With all due respect to Alanis Morissette, the legal system may not be quite like a person who overcomes a fear of flying—only to have his plane crash, or even like a person who purchases the winning lottery ticket—only to die the next day. But lawyers and those involved with the law nevertheless witness more than their fair share of moments that are utterly dripping with delicious irony.
Take, for example, James Miller of Oxford, Ohio. In October 2009, the then-18-year-old college student figured he’d come up with the best Halloween costume on campus: a giant Breathalyzer device (complete with a strategically placed plastic tube with the instructions “Blow Here”). But Halloween parties being what they are, young Miller overindulged and was spotted driving the wrong way on a one-way street. The policeman who stopped him administered a real Breathalyzer test to the giant faux Breathalyzer, and recorded Miller’s blood alcohol level as 0.158, or nearly twice the legal limit. He was charged with DUI and underage drinking, but not before his wonderfully ironic mugshot in costume—a giant “Breathalyzer” busted for DUI—went viral.
And for those fond of asking “Who watches the watchers?”, nothing could be more ironic than a government agency charged with punishing discrimination, committing discriminatory acts within its very walls. For example, in March 2010, the Wisconsin Equal Rights Division lost an employment discrimination federal lawsuit brought by Johnny Kimble, one of its former supervisors. Kimble, an African-American official at the Equal Rights Division’s Milwaukee office for 33 years, sued after being repeatedly denied raises because of his race and gender. Federal Judge Lynn Adelman ruled in Kimble’s favor, finding that the former administrator of the Equal Rights Division had discriminated against Kimble for years.
And in March 2017, the Equal Employment Opportunity Commission made what would at first glance seem to be a routine announcement of a six-figure settlement with an employer found to have engaged in discrimination against the disabled. But the announcement of a $100,000 settlement with ValleyLife was out of the ordinary, primarily because of what ValleyLife does: It provides disability support services! The $100,000 consent decree, entered into in the U.S. District Court for the District of Arizona, required ValleyLife not only to pay four disabled former employees who had been discriminated against, but also to revise its policies to require reasonable accommodations for employees with disabilities. I sure hope the irony isn’t lost on ValleyLife.
Of course, nothing is quite as enjoyable on a karmic level as seeing those who counsel others to “do as I say, not as I do” get their comeuppance. In 2017, the career of Manhattan tax attorney Harold Levine came to a crashing halt when he was sentenced in federal court to 24 months in prison for—wait for it—tax evasion. Apparently, Levine (who was the former head of the tax department of a major New York firm) had engaged in a “scheme to siphon millions of dollars of tax shelter fee income from the law firm” and had failed to report the diverted fees as income.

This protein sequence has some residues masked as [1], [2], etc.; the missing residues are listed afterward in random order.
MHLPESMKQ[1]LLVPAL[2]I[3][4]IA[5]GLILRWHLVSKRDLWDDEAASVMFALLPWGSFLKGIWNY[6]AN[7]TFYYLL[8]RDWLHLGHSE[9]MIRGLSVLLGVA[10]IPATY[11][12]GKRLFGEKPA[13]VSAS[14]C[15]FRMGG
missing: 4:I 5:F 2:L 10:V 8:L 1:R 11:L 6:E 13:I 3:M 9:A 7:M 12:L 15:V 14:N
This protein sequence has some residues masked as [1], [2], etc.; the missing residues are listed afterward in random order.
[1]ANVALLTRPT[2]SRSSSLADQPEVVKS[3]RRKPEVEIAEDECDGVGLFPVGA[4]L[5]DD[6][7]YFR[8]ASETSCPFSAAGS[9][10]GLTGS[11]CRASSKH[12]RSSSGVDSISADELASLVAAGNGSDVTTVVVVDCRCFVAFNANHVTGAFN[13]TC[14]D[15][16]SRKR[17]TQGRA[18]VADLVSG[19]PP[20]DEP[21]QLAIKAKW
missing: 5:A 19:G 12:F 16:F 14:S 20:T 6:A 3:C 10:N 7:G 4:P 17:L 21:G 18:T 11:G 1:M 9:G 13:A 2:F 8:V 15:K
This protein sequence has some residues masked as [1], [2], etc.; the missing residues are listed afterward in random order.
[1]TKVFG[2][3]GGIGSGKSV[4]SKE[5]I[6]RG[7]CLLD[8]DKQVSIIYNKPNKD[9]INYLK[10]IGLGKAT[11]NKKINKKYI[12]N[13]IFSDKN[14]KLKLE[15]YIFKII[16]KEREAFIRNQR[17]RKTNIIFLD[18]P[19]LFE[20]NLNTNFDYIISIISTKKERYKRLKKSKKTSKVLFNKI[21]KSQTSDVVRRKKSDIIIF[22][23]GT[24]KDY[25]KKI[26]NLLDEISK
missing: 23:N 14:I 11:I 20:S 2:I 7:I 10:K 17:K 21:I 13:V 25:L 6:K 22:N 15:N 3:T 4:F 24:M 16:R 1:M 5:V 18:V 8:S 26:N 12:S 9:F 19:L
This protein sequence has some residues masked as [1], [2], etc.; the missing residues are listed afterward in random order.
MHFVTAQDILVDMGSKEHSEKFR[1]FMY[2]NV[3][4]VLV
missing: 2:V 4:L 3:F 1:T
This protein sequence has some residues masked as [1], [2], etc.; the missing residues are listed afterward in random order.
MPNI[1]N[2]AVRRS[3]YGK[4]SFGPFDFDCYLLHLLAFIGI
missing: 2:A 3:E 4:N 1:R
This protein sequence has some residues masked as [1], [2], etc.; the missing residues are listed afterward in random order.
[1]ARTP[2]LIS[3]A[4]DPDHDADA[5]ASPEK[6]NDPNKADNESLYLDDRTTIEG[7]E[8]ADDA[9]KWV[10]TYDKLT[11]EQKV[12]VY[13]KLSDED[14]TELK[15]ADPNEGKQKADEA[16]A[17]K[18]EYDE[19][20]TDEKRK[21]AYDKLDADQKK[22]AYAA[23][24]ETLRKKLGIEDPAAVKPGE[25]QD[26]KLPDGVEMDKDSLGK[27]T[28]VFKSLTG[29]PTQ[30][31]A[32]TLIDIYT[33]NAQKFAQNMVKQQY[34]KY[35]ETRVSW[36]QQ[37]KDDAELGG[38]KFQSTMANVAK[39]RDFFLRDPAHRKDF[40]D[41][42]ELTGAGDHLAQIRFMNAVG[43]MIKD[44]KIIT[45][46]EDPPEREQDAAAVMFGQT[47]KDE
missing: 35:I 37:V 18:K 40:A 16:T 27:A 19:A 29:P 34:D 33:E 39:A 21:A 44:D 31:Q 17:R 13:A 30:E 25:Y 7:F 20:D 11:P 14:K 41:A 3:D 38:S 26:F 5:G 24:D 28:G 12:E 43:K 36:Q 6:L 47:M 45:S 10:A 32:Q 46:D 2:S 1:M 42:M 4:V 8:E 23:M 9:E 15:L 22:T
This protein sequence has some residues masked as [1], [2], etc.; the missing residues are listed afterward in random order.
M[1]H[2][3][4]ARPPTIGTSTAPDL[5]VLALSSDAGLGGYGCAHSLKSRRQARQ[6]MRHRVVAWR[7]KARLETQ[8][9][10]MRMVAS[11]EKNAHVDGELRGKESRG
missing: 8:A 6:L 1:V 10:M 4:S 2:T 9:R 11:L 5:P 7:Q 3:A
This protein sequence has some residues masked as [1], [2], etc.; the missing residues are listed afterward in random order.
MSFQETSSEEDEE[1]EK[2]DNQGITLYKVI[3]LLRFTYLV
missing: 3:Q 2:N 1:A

And if a tax lawyer going to jail for tax evasion isn’t ironic enough for you, how about the former tax court judge who wound up in prison for the same offense? In June 2017, former Minnesota Tax Court Chief Judge Diane Kroupa (who also served as a federal judge on the U.S. Tax Court before retiring in June 2014) pleaded guilty to tax fraud. Among other things, Kroupa and her husband deducted numerous personal expenses (like jewelry, spa and massage sessions, music lessons, Pilates classes, and travel to exotic locations) as “business expenses” for a consulting firm they created. Kroupa was sentenced to 34 months, which should give her plenty of time to reflect on the irony of her situation.
And finally, who better than the government to provide us with the greatest of ironies: promoting transparency in government but doing so behind closed doors? In March 2011, the Obama administration proclaimed “Sunshine Week” in celebration of efforts to make government more transparent. In fact, President Barack Obama was honored with an award from OMB Watch and the Project on Government Oversight, who hailed his administration for such measures as publicly disclosing White House visitor logs and posting more government information online. Unfortunately, the ceremony accepting the award took place behind closed doors, with no photos or transcript released, and no official White House statement.
As if that isn’t enough “theater of the absurd” for you, how about Colorado Gov. John Hickenlooper, who signed a new bill in April promoting prison transparency. You guessed it—he signed it in secret, contrary to the wishes of lawmakers who had passed the bill and the transparency advocates who had fought for it.
Ah, Irony, what would we do without you?
John G. Browning is a shareholder at Passman & Jones in Dallas, where he handles a variety of civil litigation in state and federal courts.